Have you ever driven a car as the brakes are going out? It is a very scary thing…when that brake hits the floor and you are not yet at a complete stop. I have experienced this once before and it is something I need not try ever again.
Hands trembling, my mom gave the keys to the dealer when she arrived and they put blocks on the wheels of the car. Her brake line was leaking and she was losing more fluid as the time went on.
As she walked through the dealer, there standing at one of the many service desks, was a man she knows very well from church. She hadn’t even begun to think about how she would get home and God’s timing was perfect. Her friend was dropping off his car for service and his wife was just arriving to pick him up.
They graciously gave my mom a ride home. But friends, I have to tell you… this is where I am struck with the Lord’s care for His children. Not only did He protect her and clear the road, He gave her a way home. Isn’t that just the sweetest thing?
And it doesn’t stop there. You see, the car was 12 years old and she had just begun thinking about something new.
That night, I took my mom up to meet Dan after work. They were going to head back to the Honda dealer, find out what it would cost to fix her car and talk to a salesman about a new car. The repair was going to be $3000 (they found other things, too) and a new car was pretty expensive, much more than she wanted to spend.
As for the trade-in value of her Civic, the dealer offered $200 for the old car. Yep, $200. Dan suggested looking outside of Honda.
The next day, I drove my mom back to Dan again after work and they visited two more dealers.
Now there is something you should know about my husband. Buying a car is a conquest for him. He shops around. He finds the best deal. He scours the internet. He walks into dealers knowing his stuff and usually with paperwork from another dealer ready to compare and negotiate.
As the evening progressed, it seemed like a Ford was in her future. However, they too, would not give her more than $200 for the trade-in. And when Dan pulled out a printout from another dealer offering the same new car they were looking at for $1800 less, the dealer said there was no way. It must be a student discount or something else for which we would not qualify. They basically said we would drive an hour and a half to that dealer to find out it was some ploy and we wouldn’t be able to get the price advertised on the printout.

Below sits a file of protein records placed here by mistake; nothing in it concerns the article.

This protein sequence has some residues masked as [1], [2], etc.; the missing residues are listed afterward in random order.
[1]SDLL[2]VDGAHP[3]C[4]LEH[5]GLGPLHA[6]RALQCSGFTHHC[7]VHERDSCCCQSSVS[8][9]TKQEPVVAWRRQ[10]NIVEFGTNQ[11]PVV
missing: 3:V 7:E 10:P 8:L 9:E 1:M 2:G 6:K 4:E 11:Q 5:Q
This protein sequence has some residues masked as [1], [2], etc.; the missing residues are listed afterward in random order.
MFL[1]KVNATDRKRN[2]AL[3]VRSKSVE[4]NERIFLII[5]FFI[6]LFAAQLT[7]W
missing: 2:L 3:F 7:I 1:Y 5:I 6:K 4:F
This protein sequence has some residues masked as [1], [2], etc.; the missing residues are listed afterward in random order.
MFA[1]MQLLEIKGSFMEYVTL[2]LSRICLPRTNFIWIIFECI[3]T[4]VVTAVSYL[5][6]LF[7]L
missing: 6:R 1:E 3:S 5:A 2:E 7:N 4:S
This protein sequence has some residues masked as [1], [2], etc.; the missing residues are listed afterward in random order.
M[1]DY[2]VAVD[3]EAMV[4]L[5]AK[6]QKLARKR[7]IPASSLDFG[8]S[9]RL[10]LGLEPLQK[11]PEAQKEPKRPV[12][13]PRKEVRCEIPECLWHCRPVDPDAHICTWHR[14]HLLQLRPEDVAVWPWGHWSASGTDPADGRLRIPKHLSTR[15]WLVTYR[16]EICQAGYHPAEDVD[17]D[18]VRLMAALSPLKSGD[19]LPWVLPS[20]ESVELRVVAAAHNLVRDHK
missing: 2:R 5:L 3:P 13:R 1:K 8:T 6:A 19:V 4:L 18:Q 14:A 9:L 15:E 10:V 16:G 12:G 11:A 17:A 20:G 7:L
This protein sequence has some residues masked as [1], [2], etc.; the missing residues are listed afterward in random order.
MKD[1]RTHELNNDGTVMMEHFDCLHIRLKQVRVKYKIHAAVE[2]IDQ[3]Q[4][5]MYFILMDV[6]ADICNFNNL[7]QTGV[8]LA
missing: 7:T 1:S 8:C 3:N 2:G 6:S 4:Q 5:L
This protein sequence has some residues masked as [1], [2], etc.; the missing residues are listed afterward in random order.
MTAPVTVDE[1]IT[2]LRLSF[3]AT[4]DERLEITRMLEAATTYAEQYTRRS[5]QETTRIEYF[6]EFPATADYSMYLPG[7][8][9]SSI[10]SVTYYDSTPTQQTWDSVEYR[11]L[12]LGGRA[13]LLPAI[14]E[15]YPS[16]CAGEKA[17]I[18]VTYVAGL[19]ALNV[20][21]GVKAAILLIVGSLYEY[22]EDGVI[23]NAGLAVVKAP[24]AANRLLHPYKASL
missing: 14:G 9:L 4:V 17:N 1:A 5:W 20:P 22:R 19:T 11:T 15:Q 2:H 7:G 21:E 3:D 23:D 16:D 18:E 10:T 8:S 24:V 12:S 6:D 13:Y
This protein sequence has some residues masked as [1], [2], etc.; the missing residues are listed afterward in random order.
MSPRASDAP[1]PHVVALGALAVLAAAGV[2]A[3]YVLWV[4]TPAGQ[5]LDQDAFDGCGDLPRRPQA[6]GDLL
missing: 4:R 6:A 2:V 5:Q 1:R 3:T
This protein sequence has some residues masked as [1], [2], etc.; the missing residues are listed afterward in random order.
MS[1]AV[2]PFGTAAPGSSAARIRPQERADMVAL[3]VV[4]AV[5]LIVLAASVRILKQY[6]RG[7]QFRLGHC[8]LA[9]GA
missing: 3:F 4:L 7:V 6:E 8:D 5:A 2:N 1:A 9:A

Dan and my mom left and we all continued to pray.
The next morning, Dan called the dealer that was offering the car for $1800 less. Being about an hour and a half away, we were not going to make the drive to be surprised by extra fees. The salesman assured us that there were no surprises. It was indeed the amount on the printout and even had a couple extra features compared to the car my mom test drove the night before.
I had no restrictions on when I had to be back to pick up the kids because it just so happened that my kids were off of school that day. So we piled in the car and headed to the distant dealer. Meanwhile, we had the car towed to a local mechanic to get a quote on getting the car up and running.
Because of our pre-arrival conversations with the dealer, all the paperwork was ready. My mom bought the car for $1800 less than the other dealership. Worth the drive? You bet! God provided this car at an amazing discount and she drove it home.
But again, the story doesn’t end there.
EXCEEDINGLY & ABUNDANTLY
After we found out that the mechanic could fix the old car for $500, we decided to sell the car ourselves. The question would be, could we clear enough to cover the repair? With the dealers only offering a couple hundred dollars, what was the true value of the car?
We picked up the repaired Honda and my mom and Dan headed down to CarMax to sell the car. I prayed.
I prayed for favor. I prayed that the Lord would bless her exceedingly and abundantly over all we could think or imagine (Ephesians 3:20-21). He had already shown us such favor and I prayed He would do it again. I told my mom that I was praying for $2000, but would be happy with $1500. Either amount would give her some money toward the new car.
It was a long couple hours. I waited and watched my phone as I made the kids dinner that night. We prayed together that God would bless Grandma and give her the perfect amount for her car.
I checked in with Dan to find out how the process was going.
Finally, my phone buzzed and I got this text message:
“God is good. $2000 exact.”
Can you believe it? I was so thankful. Certainly, exceedingly and abundantly . . . and all over a car.
Dear friend, what are you facing where you need God’s favor? Pray for it. Ask Him for it. He cares most deeply for you. If He was willing to give His son, Jesus, to die for your sin, will He not help you in all areas that you present to Him?